Story URL: http://news.medill.northwestern.edu/chicago/news.aspx?id=163384
Story Retrieval Date: 5/23/2013 4:37:36 AM CST
McDonald’s Corp., based in Oak Brook, Ill., reported an 11 percent increase in profit due to augmented global operations and expansion into premium beverages, exceeding Wall Street’s expectation by 4 cents.
The fast food giant earned nearly $1.1 billion, or $1 per diluted share, in the first quarter ended March 31, up from $980 million, or 87 cents per diluted share, in the year-earlier period. Amplified earnings came from increased customer counts especially for breakfast, rising popularity of McDonald’s dollar menu, and the company's continued expansion into the premium beverage market.
Total global sales increased 10 percent to $5.61 billion from $5.08 billion in the prior-year period. There has been "tremendous growth" in McCafe coffee sales, as espresso-based coffees at McDonald’s have more than doubled since the first quarter 2009, said CEO James Skinner in Wednesday’s conference call. Skinner said breakfast traffic is increasing substantially as well.
Sales of comparable stores, those in operation at least 13 months, increased 4.2 percent, with European sales up 5.2 percent and U.S. sales up 1.5 percent. Sales in Asia/Pacific, Middle East and Africa were up 5.7 percent.
“It looks like they are continuing to outperform and grow comps globally in a still very challenging market,” said analyst Mitchell Speiser of Buckingham Research Group.
Driving sales in McDonald’s international markets, especially Japan and Australia, was an increased focus on convenience and customer satisfaction, according to Skinner. Stronger margins and “beefing up infrastructure” in stores worldwide, including expansions of drive-throughs in Asia/Pacific, contributed to McDonald’s success in the quarter, Skinner said.
McDonald’s margins rose due to a decrease in commodity prices, as the basket of goods decreased about 5 percent in the U.S. during the quarter, compared with a nearly 7 percent increase during the same period last year, said Peter Bensen, chief financial officer, in the conference call.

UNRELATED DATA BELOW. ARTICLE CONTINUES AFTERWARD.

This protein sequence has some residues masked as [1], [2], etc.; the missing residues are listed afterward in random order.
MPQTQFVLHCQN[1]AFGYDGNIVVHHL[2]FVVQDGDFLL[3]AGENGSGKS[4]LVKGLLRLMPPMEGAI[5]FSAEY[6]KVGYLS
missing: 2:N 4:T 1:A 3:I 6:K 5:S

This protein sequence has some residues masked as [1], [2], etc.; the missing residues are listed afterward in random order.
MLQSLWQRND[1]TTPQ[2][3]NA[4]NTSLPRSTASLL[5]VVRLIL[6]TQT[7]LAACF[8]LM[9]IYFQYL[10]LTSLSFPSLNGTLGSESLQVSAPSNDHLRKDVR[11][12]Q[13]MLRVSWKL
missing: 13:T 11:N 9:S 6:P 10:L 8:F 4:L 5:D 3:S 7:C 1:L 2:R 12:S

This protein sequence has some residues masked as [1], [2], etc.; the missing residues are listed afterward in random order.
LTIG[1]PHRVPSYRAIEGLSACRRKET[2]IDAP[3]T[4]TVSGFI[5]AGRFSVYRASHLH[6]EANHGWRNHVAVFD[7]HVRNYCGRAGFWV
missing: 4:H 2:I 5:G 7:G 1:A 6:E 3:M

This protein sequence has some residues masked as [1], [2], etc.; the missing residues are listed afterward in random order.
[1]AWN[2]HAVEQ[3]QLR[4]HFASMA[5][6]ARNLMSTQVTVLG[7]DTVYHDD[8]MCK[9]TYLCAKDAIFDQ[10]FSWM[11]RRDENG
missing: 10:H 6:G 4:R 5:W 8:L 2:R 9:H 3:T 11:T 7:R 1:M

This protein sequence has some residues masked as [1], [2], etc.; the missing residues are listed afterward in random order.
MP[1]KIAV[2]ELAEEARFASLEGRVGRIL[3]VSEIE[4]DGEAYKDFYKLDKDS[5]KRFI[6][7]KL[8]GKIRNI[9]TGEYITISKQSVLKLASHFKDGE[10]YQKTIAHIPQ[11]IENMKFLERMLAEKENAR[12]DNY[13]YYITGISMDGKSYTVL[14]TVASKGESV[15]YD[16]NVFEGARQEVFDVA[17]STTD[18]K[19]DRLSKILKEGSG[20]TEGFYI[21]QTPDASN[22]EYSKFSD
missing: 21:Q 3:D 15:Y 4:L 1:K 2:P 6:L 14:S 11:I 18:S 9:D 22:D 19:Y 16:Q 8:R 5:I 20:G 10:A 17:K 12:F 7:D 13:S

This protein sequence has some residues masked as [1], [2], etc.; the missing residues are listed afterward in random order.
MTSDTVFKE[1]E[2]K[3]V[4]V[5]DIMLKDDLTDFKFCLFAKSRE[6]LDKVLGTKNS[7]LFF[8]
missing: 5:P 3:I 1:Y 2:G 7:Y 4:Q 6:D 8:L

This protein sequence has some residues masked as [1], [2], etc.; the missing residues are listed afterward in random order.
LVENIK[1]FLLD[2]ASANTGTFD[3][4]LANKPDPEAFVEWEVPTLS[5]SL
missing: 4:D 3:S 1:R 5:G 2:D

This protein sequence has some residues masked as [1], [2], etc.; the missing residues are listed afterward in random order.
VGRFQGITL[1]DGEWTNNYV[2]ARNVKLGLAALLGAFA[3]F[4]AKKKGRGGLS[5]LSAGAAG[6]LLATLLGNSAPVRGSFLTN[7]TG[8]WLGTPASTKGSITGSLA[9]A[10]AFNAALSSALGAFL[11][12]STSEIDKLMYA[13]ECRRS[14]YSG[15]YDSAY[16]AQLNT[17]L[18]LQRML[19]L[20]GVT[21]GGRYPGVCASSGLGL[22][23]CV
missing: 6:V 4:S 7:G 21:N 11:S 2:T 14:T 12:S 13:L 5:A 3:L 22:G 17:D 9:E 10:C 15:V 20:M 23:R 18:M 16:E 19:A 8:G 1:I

Bensen also attributed McDonald’s amplified earnings to its value menu, which offers 11 breakfast and lunch items for $1 each, and its continued expansion into the beverage market. He said the company plans to launch heavy marketing in the next few months for its new frappes and fruit smoothies for summer. The frappes are currently in about 9,000 restaurants so far, with greater performance than expected prior to the marketing launch. Smoothies are available in select restaurants, about 2,000 across the U.S., and are outperforming already in Michigan stores, according to Bensen.
Speiser said he was pleased with McDonald’s earnings this quarter, and that he has a positive outlook on the year ahead with the launch of frappes and smoothies.
“They’re working hard . . . being proactive, they’re not just resting on their laurels,” Speiser said.
The fast food restaurant chain, which operated nearly 32,500 restaurants (including franchises) in 117 countries as of December, has traditionally served foods widely perceived as unhealthy. However, since 2003 McDonald’s has “really reformulated its menu” to include more health-conscious offerings like grilled options, salad and fruit, said Edward Jones analyst Jack Russo, who gives the stock a hold rating. “They’re trying to get with the times and offer consumers what they want.”
Executives said 2,000 locations will get a makeover this year, upgrading exteriors and interiors to reflect a more contemporary look and feel. Russo said he thinks this is a wise investment, as a remodel will typically increase a store’s sales by about 5 percent.
“Overall the fast food category is flat, but they are still growing,” Speiser said. “It’s not just the category that is taking their numbers higher; they’re really bucking the trend.”
The stock closed at $70.35, up 1 cent.